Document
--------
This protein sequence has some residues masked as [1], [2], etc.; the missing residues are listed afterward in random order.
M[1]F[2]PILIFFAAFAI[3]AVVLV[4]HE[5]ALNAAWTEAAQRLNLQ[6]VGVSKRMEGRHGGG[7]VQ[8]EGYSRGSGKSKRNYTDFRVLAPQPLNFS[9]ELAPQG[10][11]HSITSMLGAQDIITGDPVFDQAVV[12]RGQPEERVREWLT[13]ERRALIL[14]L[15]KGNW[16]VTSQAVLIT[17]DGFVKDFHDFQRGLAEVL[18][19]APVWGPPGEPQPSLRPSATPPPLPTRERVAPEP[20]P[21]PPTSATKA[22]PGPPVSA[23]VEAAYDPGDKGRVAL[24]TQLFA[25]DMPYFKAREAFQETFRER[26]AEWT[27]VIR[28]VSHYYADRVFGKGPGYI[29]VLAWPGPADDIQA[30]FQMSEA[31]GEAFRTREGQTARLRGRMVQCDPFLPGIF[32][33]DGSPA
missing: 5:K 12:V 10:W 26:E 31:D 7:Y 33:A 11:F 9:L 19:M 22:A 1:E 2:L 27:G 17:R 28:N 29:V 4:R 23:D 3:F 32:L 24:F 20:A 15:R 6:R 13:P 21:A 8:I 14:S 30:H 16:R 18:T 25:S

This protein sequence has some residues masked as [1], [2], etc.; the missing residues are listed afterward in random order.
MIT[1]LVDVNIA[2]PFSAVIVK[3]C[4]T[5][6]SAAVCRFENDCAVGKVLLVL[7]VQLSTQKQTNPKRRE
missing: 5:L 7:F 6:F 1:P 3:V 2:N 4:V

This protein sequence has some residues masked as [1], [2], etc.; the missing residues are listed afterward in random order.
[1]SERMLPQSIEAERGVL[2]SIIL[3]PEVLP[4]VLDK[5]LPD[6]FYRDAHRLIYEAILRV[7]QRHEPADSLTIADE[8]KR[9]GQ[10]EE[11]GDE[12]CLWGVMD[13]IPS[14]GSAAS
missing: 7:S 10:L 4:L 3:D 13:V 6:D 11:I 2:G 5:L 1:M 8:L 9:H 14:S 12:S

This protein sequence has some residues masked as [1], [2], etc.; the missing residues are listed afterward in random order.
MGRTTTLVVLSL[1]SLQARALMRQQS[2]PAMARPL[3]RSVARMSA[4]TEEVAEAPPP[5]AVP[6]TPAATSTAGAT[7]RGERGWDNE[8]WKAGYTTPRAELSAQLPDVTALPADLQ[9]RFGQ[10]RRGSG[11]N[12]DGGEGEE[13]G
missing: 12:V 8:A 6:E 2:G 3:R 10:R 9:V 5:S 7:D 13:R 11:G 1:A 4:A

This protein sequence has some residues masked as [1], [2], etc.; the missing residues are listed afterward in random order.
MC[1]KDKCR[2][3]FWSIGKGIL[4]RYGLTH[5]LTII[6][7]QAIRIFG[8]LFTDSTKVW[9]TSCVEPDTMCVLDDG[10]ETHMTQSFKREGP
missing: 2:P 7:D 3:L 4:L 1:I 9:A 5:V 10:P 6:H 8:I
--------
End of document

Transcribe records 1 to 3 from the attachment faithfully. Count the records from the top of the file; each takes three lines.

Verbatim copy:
This protein sequence has some residues masked as [1], [2], etc.; the missing residues are listed afterward in random order.
M[1]F[2]PILIFFAAFAI[3]AVVLV[4]HE[5]ALNAAWTEAAQRLNLQ[6]VGVSKRMEGRHGGG[7]VQ[8]EGYSRGSGKSKRNYTDFRVLAPQPLNFS[9]ELAPQG[10][11]HSITSMLGAQDIITGDPVFDQAVV[12]RGQPEERVREWLT[13]ERRALIL[14]L[15]KGNW[16]VTSQAVLIT[17]DGFVKDFHDFQRGLAEVL[18][19]APVWGPPGEPQPSLRPSATPPPLPTRERVAPEP[20]P[21]PPTSATKA[22]PGPPVSA[23]VEAAYDPGDKGRVAL[24]TQLFA[25]DMPYFKAREAFQETFRER[26]AEWT[27]VIR[28]VSHYYADRVFGKGPGYI[29]VLAWPGPADDIQA[30]FQMSEA[31]GEAFRTREGQTARLRGRMVQCDPFLPGIF[32][33]DGSPA
missing: 5:K 12:V 10:W 26:E 31:D 7:Y 33:A 11:F 9:L 19:M 22:A 1:E 2:L 27:G 17:R 28:N 29:V 4:R 23:D 3:F 32:L 24:F 20:A 15:R 6:R 13:P 21:A 8:I 14:S 30:H 16:R 18:T 25:S

This protein sequence has some residues masked as [1], [2], etc.; the missing residues are listed afterward in random order.
MIT[1]LVDVNIA[2]PFSAVIVK[3]C[4]T[5][6]SAAVCRFENDCAVGKVLLVL[7]VQLSTQKQTNPKRRE
missing: 5:L 7:F 6:F 1:P 3:V 2:N 4:V

This protein sequence has some residues masked as [1], [2], etc.; the missing residues are listed afterward in random order.
[1]SERMLPQSIEAERGVL[2]SIIL[3]PEVLP[4]VLDK[5]LPD[6]FYRDAHRLIYEAILRV[7]QRHEPADSLTIADE[8]KR[9]GQ[10]EE[11]GDE[12]CLWGVMD[13]IPS[14]GSAAS
missing: 7:S 10:L 4:L 3:D 13:V 6:D 11:I 2:G 5:L 1:M 8:L 9:H 14:S 12:S